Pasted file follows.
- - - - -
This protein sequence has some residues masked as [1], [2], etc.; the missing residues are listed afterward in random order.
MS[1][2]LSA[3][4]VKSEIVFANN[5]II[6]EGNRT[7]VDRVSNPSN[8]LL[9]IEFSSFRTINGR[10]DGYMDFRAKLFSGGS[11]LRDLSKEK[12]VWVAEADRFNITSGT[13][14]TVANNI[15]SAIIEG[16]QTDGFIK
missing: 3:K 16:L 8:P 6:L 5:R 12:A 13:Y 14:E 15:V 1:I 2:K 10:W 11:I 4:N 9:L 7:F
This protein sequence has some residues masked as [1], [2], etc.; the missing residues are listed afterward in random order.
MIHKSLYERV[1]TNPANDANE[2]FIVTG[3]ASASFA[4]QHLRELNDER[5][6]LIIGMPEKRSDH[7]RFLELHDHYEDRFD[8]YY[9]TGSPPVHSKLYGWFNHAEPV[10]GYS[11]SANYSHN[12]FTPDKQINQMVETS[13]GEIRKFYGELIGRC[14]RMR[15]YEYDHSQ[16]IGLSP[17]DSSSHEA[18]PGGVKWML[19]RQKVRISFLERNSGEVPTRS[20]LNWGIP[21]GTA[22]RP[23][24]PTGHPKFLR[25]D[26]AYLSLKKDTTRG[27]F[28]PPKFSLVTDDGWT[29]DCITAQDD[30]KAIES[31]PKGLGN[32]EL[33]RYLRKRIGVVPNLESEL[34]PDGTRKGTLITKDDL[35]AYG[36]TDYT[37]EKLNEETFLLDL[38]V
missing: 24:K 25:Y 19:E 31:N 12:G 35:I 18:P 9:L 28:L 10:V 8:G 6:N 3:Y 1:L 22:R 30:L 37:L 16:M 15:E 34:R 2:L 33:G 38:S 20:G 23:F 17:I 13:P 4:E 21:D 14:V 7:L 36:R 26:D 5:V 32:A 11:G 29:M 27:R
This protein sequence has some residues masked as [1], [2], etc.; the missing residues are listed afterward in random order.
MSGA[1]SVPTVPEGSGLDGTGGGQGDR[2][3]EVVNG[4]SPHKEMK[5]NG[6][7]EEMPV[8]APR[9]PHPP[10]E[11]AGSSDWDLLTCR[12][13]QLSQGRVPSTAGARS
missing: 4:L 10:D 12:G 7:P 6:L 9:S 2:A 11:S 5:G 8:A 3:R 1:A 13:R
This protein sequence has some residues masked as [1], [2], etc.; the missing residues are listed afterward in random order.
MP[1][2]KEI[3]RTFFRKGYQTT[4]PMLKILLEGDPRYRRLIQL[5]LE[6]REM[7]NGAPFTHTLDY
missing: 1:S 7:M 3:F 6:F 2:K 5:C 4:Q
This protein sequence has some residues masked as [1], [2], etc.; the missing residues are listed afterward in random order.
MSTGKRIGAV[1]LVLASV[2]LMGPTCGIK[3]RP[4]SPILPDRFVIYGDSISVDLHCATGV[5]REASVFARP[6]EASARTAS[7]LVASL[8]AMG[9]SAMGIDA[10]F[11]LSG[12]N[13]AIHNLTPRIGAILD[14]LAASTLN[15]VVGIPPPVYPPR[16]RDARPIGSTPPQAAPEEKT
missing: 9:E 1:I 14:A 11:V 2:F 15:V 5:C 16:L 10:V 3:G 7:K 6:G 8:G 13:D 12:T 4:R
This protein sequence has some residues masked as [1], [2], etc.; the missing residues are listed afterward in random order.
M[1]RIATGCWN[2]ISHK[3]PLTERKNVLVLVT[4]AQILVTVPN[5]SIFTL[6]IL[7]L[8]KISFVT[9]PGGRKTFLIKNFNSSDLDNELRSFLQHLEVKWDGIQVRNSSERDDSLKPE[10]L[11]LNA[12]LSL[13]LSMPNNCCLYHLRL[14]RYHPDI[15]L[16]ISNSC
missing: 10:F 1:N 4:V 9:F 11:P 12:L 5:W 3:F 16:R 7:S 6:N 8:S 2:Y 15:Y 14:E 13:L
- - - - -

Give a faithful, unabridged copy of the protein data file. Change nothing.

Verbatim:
This protein sequence has some residues masked as [1], [2], etc.; the missing residues are listed afterward in random order.
MS[1][2]LSA[3][4]VKSEIVFANN[5]II[6]EGNRT[7]VDRVSNPSN[8]LL[9]IEFSSFRTINGR[10]DGYMDFRAKLFSGGS[11]LRDLSKEK[12]VWVAEADRFNITSGT[13][14]TVANNI[15]SAIIEG[16]QTDGFIK
missing: 3:K 16:L 8:P 6:L 5:R 12:A 13:Y 14:E 15:V 1:I 2:K 10:W 11:I 4:N 9:L 7:F
This protein sequence has some residues masked as [1], [2], etc.; the missing residues are listed afterward in random order.
MIHKSLYERV[1]TNPANDANE[2]FIVTG[3]ASASFA[4]QHLRELNDER[5][6]LIIGMPEKRSDH[7]RFLELHDHYEDRFD[8]YY[9]TGSPPVHSKLYGWFNHAEPV[10]GYS[11]SANYSHN[12]FTPDKQINQMVETS[13]GEIRKFYGELIGRC[14]RMR[15]YEYDHSQ[16]IGLSP[17]DSSSHEA[18]PGGVKWML[19]RQKVRISFLERNSGEVPTRS[20]LNWGIP[21]GTA[22]RP[23][24]PTGHPKFLR[25]D[26]AYLSLKKDTTRG[27]F[28]PPKFSLVTDDGWT[29]DCITAQDD[30]KAIES[31]PKGLGN[32]EL[33]RYLRKRIGVVPNLESEL[34]PDGTRKGTLITKDDL[35]AYG[36]TDYT[37]EKLNEETFLLDL[38]V
missing: 24:K 25:Y 19:E 31:N 12:G 35:I 18:P 9:L 28:L 10:V 8:G 6:N 3:Y 1:L 22:R 30:L 37:L 16:M 15:E 34:R 2:L 33:G 38:S 20:G 23:F 17:I 13:P 4:E 21:D 14:V 7:L 36:R 26:D 5:V 32:A 11:G 29:M 27:R
This protein sequence has some residues masked as [1], [2], etc.; the missing residues are listed afterward in random order.
MSGA[1]SVPTVPEGSGLDGTGGGQGDR[2][3]EVVNG[4]SPHKEMK[5]NG[6][7]EEMPV[8]APR[9]PHPP[10]E[11]AGSSDWDLLTCR[12][13]QLSQGRVPSTAGARS
missing: 4:L 10:D 12:G 7:P 6:L 9:S 2:A 11:S 5:G 8:A 3:R 1:A 13:R
This protein sequence has some residues masked as [1], [2], etc.; the missing residues are listed afterward in random order.
MP[1][2]KEI[3]RTFFRKGYQTT[4]PMLKILLEGDPRYRRLIQL[5]LE[6]REM[7]NGAPFTHTLDY
missing: 1:S 7:M 3:F 6:F 2:K 5:C 4:Q
This protein sequence has some residues masked as [1], [2], etc.; the missing residues are listed afterward in random order.
MSTGKRIGAV[1]LVLASV[2]LMGPTCGIK[3]RP[4]SPILPDRFVIYGDSISVDLHCATGV[5]REASVFARP[6]EASARTAS[7]LVASL[8]AMG[9]SAMGIDA[10]F[11]LSG[12]N[13]AIHNLTPRIGAILD[14]LAASTLN[15]VVGIPPPVYPPR[16]RDARPIGSTPPQAAPEEKT
missing: 9:E 1:I 14:A 11:V 2:F 15:V 5:C 16:L 10:V 3:G 7:K 6:G 8:G 13:D 12:T 4:R
This protein sequence has some residues masked as [1], [2], etc.; the missing residues are listed afterward in random order.
M[1]RIATGCWN[2]ISHK[3]PLTERKNVLVLVT[4]AQILVTVPN[5]SIFTL[6]IL[7]L[8]KISFVT[9]PGGRKTFLIKNFNSSDLDNELRSFLQHLEVKWDGIQVRNSSERDDSLKPE[10]L[11]LNA[12]LSL[13]LSMPNNCCLYHLRL[14]RYHPDI[15]L[16]ISNSC
missing: 10:F 1:N 4:V 9:F 11:P 12:L 5:W 3:F 16:R 7:S 6:N 8:S 2:Y 15:Y 14:E 13:L